There's a film festival kicking off this week in Poland called the American Film Festival. The AFF is the fall version of the New Horizons Film Festival (which screens mostly international films in July every year), organized by the New Horizons Association located at the Nowe Horyzonty cinema in the city of Wroclaw, Poland. This rather vibrant, distinct, energetic city is located inbetween Warsaw and Krakow, but much closer to Prague and Dresden. There's a number of big universities in Wroclaw, making it a lively university city with a student population of over 150,000. It's also the perfect place to host these film festivals, because many students love cinema and love to catch all these films from all around the world. I'm happy to be here. This is my second time back to the American Film Festival in Wroclaw, and while it's not exactly easy to get to (only via train/bus/car from Krakow or Warsaw) it's an invigorating and dynamic place. ...
www.firstshowing.net | 10/23/18
Sept. 7: “The Nun”
The “Conjuring” franchise is one of the most popular horror movie ones out there, and “The Nun” spinoff is only looking to elevate the series.
Sept. 14: “The Predator”
Though it was always billed as a reboot, director Shane Black has stressed that his movie “The Predator” is closer to a sequel, actually expanding on the backstory of the Predator aliens as seen in the first two Arnold Schwarzenegger films. And while it includes the likes of Boyd Holbrook, “Moonlight’s” Trevante Rhodes and Thomas Jane, early looks at ComicCon highlighted Black’s sense of humor as well, with Keegan Michael-Key and Olivia Munn doing some heavy lifting as well.
Sept. 14: “Lizzie”
The new take on the Lizzie Borden murders, starring Kristen Stewart and Chloe Sevigny, captivated fans at the Sundance Film Festival.
Sept. 21: “Maniac”
Jonah Hill and Emma Stone reunite after 2008’s “Superbad” for Netflix’s “Maniac,” in which the two play two people who are persuaded to participate in a pharmaceutical trial that will change their lives forever.
Sept. 21: “Colette”
Keira Knightley plays a writer who publishes her works under her husband’s name — both of them together crush gender norms. “Colette” was all the rage at the 2018 Sundance Film Festival.
Sept. 21: “Assassination Nation”
Another movie that made waves at Sundance, this film sold to the Russo brothers and Neon for a whopping $10 million, and follows a small town that absolutely loses its mind. Odessa Young, Hari Nef, Suki Waterhouse, Bill Skarsgard and Bella Thorne star.
Oct. 5: “Venom”
Tom Hardy steps into the role of Venom, one of the most popular characters from Spider-Man’s rogues gallery. With incredible special effects, Venom looks like he literally stepped out of the pages of the Marvel comics. Sony rebranded all their Spider-Man characters into “Sony’s Universe of Marvel Characters” with Venom leading the charge.
Oct. 5: “A Star Is Born”
Bradley Cooper! Lady Gaga! Bradley Cooper SINGING! We get it all in this movie.
Oct. 12: “First Man”
This will Damien Chazelle’s follow-up to “La La Land,” which scored him Best Director at the Academy Awards. With films like “Whiplash” and “La La Land” in his pocket, it’s hard not to get excited about this movie starring Ryan Gosling.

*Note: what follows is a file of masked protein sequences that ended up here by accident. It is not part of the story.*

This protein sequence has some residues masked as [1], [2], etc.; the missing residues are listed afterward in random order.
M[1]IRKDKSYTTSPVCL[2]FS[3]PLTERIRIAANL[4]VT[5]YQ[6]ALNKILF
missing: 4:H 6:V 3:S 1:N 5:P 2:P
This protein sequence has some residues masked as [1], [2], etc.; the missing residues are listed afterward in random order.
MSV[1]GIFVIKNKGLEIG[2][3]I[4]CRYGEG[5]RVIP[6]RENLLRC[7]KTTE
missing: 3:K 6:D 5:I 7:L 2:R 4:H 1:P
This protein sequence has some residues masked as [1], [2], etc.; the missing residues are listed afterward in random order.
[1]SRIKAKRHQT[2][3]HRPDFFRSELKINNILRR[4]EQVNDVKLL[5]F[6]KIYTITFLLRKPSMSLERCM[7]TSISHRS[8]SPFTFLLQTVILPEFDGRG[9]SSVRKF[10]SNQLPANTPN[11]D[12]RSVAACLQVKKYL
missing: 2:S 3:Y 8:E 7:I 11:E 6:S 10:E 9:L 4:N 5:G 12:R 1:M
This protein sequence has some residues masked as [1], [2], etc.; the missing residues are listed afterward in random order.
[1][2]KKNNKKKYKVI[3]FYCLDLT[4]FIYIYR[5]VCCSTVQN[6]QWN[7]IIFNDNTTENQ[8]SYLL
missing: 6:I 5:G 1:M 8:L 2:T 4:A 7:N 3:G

Oct. 12: “Bad Times at the El Royale”
Drew Goddard directs this ensemble cast of, well, beautiful people. Chris Hemsworth, Jon Hamm and Dakota Johnson star in the thriller about seven strangers meeting in a rundown hotel.
Oct. 12: “Beautiful Boy”
Timothee Chalamet captured everyone’s hearts with last year’s “Call Me by Your Name,” and early critics have been raving about the movie that looks at the experience of struggling with addiction over many years. Steve Carell also stars.
Oct. 19: “Halloween”
A remake of the 1978 horror classic of the same name? Count us in! John Carpenter directs with Jamie Lee Curtis reprising her role as Laurie Strode.
Nov. 2: “Bohemian Rhapsody”
The film has been in the news a lot, for good and bad — director Bryan Singer was fired and replaced, for one. But the movie amped up anticipation again with the first trailers in which star Rami Malek looks identical to Freddie Mercury. The casting couldn’t have been better.
Nov. 2: “Suspiria”
To be honest, Luca Guadagnino’s upcoming “Suspiria” remake has been haunting us for months with stills, teasers, and most recently, its first trailer. Dakota Johnson and Tilda Swinton star.
Dec. 21: “Aquaman”
Jason Momoa is back in a standalone film about Aquaman after appearing in “Justice League.” Prolific director James Wan, who is the mastermind behind the “Conjuring” and “Saw” franchises, is directing.
Dec. 21: “Cold War”
Pawel Pawlikowski’s follow-up to his 2013 Best Foreign Language Oscar winner “Ida” is a searing love story that plays out over ten years amidst the, well, Cold War in 1950s Poland and Paris. Ten different chapters offer glimpses at the rough love between a conductor (Tomasz Kot) and his ingénue (Joanna Kulig). An unforgiving, stylish and cynical lens make Pawlikowski’s cursed lovers all the more watchable.
Nov. 9: “The Girl in the Spider’s Web”
Claire Foy is stepping into the famous role of Lisbeth Salander, previously played by Rooney Mara, in this highly anticipated sequel to “The Girl with the Dragon Tattoo.”
Dec. 25: “On the Basis of Sex”
In the midst of the #MeToo movement, Focus is releasing a biopic starring Felicity Jones as Supreme Court Justice Ruth Bader Ginsburg, who authored majority opinions such as “United States v. Virginia,” which struck down any law that be admitted into schools.
Dec. 25: “Destroyer”
The first image for Karyn Kusama’s “Destroyer” was recently released, amping up anticipation for the director’s follow up to “The Invitation.”
Sept. 21: “Fahrenheit 11/9”